Hess, it is generally agreed, knew of Hitler's plans to invade Russia the month after his flight. The invasion had to take place in the early summer to allow passage over the Pripyet marshes before the autumn rains arrived. However, there was still no prospect of peace in the West. Despite the appalling carnage of the Blitz, Britain had shown she was not going to be bombed into submission, and the Battle of Britain in 1940 had prevented German air superiority from becoming a reality.
The March 1941 `Lend-Lease' agreement with the US had also bolstered British resistance to Germany.
Hess, a frontline soldier of the Great War, could remember the two-front war of 1914-18, and resolved that Germany should not make the same mistake once more. Hitler had also made this pledge in Mein Kampf. Consequently, Hess resolved to fly to try and broker a last ditch peace deal between Germany and the western powers, prior to the inevitable eastward onslaught.
Hess: The British Conspiracy argues that Hitler approved the action and knew of the flight well in advance of his Deputy's taking off from Augsburg at 5.45 pm on May 10th.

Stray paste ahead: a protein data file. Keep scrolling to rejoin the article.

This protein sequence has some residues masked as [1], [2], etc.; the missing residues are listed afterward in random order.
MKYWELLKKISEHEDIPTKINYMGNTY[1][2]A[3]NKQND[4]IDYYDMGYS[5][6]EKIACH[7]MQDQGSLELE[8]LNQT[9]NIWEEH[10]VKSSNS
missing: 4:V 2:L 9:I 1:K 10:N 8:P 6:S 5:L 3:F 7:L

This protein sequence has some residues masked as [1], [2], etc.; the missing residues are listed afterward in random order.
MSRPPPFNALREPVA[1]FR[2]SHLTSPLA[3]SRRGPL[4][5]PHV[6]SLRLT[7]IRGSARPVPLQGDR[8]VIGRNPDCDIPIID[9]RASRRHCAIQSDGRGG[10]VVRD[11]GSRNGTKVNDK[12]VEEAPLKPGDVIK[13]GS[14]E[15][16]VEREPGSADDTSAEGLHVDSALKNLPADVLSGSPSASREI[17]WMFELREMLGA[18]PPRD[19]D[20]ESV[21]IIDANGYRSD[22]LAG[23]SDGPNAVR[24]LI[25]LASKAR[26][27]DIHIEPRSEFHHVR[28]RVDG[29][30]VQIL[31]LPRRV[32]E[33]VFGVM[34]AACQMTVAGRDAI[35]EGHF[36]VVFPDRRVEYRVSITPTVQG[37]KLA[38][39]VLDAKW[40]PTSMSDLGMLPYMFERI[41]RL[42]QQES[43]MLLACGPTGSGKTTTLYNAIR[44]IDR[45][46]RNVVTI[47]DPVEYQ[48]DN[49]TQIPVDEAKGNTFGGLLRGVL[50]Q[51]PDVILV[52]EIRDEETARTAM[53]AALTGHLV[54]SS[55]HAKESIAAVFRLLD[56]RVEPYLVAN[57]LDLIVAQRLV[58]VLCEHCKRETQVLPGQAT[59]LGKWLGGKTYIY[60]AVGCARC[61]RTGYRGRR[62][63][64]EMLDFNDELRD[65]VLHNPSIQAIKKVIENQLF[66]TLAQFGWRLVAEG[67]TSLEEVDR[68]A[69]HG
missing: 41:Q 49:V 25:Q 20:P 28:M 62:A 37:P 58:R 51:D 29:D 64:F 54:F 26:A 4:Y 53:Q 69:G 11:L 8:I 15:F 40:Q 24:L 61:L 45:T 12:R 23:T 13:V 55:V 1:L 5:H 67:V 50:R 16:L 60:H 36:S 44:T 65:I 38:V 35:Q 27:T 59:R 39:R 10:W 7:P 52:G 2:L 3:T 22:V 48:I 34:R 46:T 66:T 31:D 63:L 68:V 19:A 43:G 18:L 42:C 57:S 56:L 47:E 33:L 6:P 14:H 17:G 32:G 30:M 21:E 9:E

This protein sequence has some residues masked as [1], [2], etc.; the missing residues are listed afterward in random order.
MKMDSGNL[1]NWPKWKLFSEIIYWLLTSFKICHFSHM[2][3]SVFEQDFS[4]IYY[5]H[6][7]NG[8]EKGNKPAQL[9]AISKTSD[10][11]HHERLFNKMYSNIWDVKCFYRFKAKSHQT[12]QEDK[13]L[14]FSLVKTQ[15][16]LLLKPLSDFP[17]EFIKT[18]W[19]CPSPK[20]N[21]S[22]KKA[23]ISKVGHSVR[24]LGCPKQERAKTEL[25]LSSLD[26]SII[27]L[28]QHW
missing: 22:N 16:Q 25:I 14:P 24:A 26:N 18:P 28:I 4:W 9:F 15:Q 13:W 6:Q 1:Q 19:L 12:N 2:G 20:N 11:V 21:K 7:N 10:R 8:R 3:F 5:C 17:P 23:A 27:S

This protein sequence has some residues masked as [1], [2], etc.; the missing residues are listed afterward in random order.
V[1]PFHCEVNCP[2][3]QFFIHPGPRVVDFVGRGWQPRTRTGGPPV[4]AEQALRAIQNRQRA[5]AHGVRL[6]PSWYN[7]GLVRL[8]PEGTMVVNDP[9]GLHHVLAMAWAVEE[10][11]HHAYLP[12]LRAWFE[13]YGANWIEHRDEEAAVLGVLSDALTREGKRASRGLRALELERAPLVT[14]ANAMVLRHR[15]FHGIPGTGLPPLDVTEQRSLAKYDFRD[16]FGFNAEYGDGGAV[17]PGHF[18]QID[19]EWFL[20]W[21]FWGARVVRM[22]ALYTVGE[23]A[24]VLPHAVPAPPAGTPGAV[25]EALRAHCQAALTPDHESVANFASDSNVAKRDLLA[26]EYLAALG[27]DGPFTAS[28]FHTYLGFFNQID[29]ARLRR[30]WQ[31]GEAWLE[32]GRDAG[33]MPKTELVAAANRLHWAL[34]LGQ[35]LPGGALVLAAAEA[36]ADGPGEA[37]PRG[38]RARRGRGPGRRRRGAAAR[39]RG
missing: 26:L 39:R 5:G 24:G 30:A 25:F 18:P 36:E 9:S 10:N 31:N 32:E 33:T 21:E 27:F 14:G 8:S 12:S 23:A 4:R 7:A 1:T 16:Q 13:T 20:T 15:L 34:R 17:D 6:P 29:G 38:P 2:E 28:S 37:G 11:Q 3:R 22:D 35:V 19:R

But why involve Sikorski? In order to obtain a peace it is likely that one of the principal terms of an armistice would have had to be a withdrawal of German troops from Poland, France and the Low Countries. Sikorski would have had a vital role to play in any such negotiations, especially as the Polish corridor and Danzig had been the casus belli of the whole war. Any potential peace settlement would have required Sikorski's approval, irrespective of what was being agreed by the Western powers.
So, Hess flew when he did because of the pressure of having to make a peace before Operation Barbarossa began. Sikorski flew in the hope of a German withdrawal from Poland being on the negotiating table. It is quite likely that he also knew of the forthcoming German invasion of Russia, as British intelligence had been aware of the build-up of German troops on the Russian borders. This knowledge would have boosted his confidence in achieving some form of settlement.